Archie L. Dick is a professor in the Department of Information Science at the University of Pretoria. He holds a BBibl (Hons) from the University of the Western Cape, an MLS from the University of Washington and a PhD from the University of the Cape Town. 

Isabel Hofmeyr
Isabel Hofmeyr is a prize-winning writer and academic.  She has published three books and edited six volumes of essays.  Her most recent book, Gandhi’s Printing Press: Experiments in Slow Reading appeared with Harvard University Press earlier this year.  She is happiest thinking about books and the sea:  the former arises out of her long-standing interest in print culture and book history; the latter from a decade’s worth of research on the Indian Ocean world.  She is currently writing a book on Boer prisoners of war of India, one aspect of South Africa’s many histories in the Indian Ocean world.   She is currently Professor of African Literature at the University of the Witwatersrand.

Bronwyn Law-Viljoen
Bronwyn Law-Viljoen is the founder and publisher of Fourthwall Books. She heads the creative writing programme in the English department at the University of the Witwatersrand.

Session 6: Memoir/biography/autobiography The bravery of the lion: “Until the lions have their ownhistorians, the history of the hunt will always glorify the hunter.”

Craig MacKenzie
Craig MacKenzie is a professor of English at the University of Johannesburg, where he has lectured since 1991. He has published widely in the field of South African literature. Among his most recent publications are The Columbia Guide to South African Literature since 1945 (2010), co-written with Gareth Cornwell and Dirk Klopper, and A Bosman Companion (2011), co-written with Tim Sandham.

Ronnie Kasrils
Ronnie Kasrils started off as a script writer for a Johannesburg film studio and then for Lever Brothers, as television and film director for their advertising division in Durban, until 1962. In 1960 he was prompted by the Sharpeville Massacre to join the ANC, where he served as the secretary of the ANC-aligned Congress of Democrats in Natal until it was banned in 1962. He became a member of Umkhonto weSizwe at its inception in 1961 and participated in many sabotage operations. Exiled for 27 years, he was based in London, Luanda, Maputo, Swaziland, Botswana and Lusaka. He worked underground for the ANC in South Africa during Operation Vula. After the first democratic elections in South Africa, Kasrils was appointed Deputy Minister of Defence from 1994 to 1999. He then became Minister of Water Affairs and Forestry from 1999 to 2004 and was appointed Minister of Intelligence Services until he submitted his resignation on 23 September 2008 following former President Thabo Mbeki’s resignation in the same month.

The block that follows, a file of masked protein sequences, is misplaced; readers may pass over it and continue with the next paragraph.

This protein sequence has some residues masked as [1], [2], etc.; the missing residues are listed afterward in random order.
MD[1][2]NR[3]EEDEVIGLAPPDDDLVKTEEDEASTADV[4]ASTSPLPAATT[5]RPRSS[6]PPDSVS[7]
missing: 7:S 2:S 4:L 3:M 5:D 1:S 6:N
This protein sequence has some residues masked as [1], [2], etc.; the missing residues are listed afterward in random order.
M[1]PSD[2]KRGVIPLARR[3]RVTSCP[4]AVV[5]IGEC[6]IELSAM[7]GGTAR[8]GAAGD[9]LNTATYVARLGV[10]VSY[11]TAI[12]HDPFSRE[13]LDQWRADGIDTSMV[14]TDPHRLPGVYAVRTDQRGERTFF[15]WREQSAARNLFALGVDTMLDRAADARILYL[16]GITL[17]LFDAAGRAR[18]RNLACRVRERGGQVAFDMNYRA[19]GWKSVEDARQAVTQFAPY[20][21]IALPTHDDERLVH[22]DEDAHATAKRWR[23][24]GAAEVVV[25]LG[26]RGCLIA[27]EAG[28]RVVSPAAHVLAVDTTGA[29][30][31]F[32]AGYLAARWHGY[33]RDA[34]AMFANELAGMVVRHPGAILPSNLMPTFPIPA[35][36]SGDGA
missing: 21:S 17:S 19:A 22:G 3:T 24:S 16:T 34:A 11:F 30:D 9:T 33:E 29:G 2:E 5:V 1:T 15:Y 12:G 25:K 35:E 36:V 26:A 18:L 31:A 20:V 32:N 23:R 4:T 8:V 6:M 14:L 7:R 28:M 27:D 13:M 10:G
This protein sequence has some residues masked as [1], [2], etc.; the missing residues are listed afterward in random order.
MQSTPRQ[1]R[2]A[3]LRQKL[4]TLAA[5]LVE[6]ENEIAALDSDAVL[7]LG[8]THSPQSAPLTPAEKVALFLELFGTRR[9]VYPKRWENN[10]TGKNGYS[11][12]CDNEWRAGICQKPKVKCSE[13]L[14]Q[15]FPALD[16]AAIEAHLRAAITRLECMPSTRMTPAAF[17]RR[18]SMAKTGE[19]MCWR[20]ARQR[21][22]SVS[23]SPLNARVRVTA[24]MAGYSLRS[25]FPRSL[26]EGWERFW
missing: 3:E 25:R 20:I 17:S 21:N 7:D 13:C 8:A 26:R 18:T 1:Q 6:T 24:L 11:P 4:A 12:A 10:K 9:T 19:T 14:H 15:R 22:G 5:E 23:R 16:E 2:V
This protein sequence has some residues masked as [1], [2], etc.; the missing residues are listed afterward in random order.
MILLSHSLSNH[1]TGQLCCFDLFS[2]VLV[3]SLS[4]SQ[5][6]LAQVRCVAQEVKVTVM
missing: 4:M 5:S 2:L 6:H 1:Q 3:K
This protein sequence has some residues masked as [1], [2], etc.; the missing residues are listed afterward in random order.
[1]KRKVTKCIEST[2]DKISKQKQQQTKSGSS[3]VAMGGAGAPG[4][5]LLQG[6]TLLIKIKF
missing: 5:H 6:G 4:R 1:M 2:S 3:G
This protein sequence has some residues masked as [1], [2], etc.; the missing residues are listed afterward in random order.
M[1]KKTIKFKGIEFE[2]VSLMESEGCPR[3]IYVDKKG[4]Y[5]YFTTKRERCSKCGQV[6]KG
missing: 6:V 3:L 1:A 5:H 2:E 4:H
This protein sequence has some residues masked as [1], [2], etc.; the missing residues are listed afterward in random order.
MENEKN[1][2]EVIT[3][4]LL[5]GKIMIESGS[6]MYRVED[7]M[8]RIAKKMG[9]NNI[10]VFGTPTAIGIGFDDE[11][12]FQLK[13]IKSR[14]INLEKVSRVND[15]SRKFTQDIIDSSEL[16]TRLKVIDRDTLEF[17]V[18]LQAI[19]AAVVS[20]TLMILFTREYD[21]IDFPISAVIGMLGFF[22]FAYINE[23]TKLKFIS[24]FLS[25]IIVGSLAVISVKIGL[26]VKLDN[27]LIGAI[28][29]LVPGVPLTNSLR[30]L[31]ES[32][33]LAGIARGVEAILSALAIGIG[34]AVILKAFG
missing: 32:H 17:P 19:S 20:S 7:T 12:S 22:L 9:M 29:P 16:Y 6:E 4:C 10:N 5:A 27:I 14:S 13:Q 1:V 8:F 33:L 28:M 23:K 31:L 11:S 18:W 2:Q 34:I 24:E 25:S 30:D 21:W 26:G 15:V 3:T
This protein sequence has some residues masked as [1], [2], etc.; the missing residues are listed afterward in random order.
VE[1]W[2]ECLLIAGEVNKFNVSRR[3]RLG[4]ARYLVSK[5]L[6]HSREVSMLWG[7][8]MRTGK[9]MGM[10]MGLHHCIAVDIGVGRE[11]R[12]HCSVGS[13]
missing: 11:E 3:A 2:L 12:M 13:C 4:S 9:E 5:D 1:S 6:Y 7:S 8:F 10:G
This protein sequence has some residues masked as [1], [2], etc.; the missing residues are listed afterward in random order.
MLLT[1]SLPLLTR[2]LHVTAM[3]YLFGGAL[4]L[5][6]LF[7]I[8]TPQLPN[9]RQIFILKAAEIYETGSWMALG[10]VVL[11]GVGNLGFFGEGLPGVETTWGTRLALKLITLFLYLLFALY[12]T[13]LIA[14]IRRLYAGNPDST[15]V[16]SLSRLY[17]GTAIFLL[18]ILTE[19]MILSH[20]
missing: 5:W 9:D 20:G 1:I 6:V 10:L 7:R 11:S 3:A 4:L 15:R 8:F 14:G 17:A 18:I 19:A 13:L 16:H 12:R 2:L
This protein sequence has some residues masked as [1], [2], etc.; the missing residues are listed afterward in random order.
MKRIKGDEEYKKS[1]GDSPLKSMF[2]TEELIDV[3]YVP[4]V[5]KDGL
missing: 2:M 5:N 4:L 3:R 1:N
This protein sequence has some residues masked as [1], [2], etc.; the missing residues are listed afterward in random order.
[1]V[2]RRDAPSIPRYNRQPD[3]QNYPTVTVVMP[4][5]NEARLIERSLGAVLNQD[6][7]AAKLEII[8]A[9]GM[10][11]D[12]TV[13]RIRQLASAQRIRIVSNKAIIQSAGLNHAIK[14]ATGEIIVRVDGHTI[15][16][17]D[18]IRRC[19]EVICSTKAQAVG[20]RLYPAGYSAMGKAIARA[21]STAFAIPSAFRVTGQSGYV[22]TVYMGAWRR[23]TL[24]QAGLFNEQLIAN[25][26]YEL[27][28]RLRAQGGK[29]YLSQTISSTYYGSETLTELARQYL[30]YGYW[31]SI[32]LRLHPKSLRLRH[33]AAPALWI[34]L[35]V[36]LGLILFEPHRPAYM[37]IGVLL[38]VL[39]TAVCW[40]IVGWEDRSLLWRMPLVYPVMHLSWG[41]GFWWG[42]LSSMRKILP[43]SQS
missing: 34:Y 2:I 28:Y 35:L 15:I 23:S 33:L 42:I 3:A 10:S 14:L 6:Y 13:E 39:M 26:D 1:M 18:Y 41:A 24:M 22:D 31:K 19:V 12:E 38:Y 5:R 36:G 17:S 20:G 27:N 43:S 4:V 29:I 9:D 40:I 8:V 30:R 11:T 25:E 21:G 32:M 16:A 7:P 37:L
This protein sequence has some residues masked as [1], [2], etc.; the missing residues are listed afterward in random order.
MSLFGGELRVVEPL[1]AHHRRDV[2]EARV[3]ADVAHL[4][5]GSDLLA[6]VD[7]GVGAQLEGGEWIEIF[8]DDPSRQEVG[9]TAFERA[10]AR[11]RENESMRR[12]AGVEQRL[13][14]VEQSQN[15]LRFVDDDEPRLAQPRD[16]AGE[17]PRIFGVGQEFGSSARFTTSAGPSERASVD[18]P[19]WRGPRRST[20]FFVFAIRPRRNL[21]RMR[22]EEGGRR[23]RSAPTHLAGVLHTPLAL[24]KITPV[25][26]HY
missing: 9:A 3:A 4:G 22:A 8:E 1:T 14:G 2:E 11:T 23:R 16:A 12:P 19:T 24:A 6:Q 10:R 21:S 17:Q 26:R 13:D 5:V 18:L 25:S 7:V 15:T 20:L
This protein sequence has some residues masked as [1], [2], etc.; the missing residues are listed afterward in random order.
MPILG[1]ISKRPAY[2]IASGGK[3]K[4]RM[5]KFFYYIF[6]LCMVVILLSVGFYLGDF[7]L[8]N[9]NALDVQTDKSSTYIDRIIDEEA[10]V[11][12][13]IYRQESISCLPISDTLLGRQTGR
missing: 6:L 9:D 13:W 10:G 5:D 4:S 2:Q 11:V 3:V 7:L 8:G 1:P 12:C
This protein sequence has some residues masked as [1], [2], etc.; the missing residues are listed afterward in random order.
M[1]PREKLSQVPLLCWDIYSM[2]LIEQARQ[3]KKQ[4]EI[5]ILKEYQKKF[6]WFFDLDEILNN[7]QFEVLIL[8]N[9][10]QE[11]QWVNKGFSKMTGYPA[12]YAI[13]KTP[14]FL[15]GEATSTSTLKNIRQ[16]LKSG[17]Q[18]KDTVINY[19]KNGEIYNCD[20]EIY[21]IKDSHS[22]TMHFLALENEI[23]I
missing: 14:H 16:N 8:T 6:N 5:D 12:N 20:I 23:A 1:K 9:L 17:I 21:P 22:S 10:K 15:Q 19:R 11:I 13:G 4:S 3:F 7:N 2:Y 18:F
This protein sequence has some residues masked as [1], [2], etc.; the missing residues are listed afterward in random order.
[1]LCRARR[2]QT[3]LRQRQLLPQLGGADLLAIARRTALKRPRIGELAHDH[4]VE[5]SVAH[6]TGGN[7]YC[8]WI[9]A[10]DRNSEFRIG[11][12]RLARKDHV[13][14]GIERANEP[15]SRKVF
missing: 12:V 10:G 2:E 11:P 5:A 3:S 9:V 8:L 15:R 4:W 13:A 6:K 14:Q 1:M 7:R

Jacques Pauw
Jacques Pauw is one of South Africa’s most decorated journalists and television documentary filmmakers. He was a founder member of the anti-apartheid Afrikaans newspaper Vrye Weekblad, where he exposed the existence of police death squads. Thereafter he worked for some of the country’s most esteemed publications before becoming a filmmaker. He has travelled throughout Africa and has produced documentaries on wars and conflicts in Rwanda, Burundi, the Democratic Republic of Congo, Ethiopia, Eritrea, Sierra Leone, Algeria, Sudan and Liberia. He has won awards in South Africa, the United States, Africa and Europe, including the CNN African Journalist of the Year Award, the Award for Outstanding International Investigative Reporting, the Young African Leadership Award and the Nat Nakasa award for bravery and integrity in journalism. He is the author of four books: three of non-fiction and one of fiction. He is a journalist at Media24’s investigative unit and lives in Cape Town.

Toni Strasburg
Toni Strasburg grew up in South Africa and followed her parents into exile in London in 1965. Her parents were notorious and later celebrated; her father, Rusty Bernstein, was one of the Rivonia trialists and her mother, Hilda Bernstein, was a political figure as well as being a writer and artist. Although Strasburg is primarily a documentary director and producer, she is also a writer and has worked as an international peace monitor and election observer for the United Nations and as a consultant and trainer for Unicef and Unesco. Memories of Dreams was a personal film about her family. Her memoir, Fractured Lives, was published in April 2013.

Session 7: Cavafy, Seferis and South African poets

Celebrating the 150th anniversary of poet Constantin Kavafy’s birth and the 50th anniversary of poet George Seferis’s Nobel prize

Stephen Gray
Stephen Gray is a renowned literary scholar, novelist, poet and translator. He studied at the University of Cape Town, Cambridge University and the University of Iowa, USA. Until 1992 he was Professor of English at the Rand Afrikaans University in Johannesburg. Gray is a prolific poet and has published eight novels. He has also written for the theatre and edited collections of work by Athol Fugard and Herman Charles Bosman.

George Bizos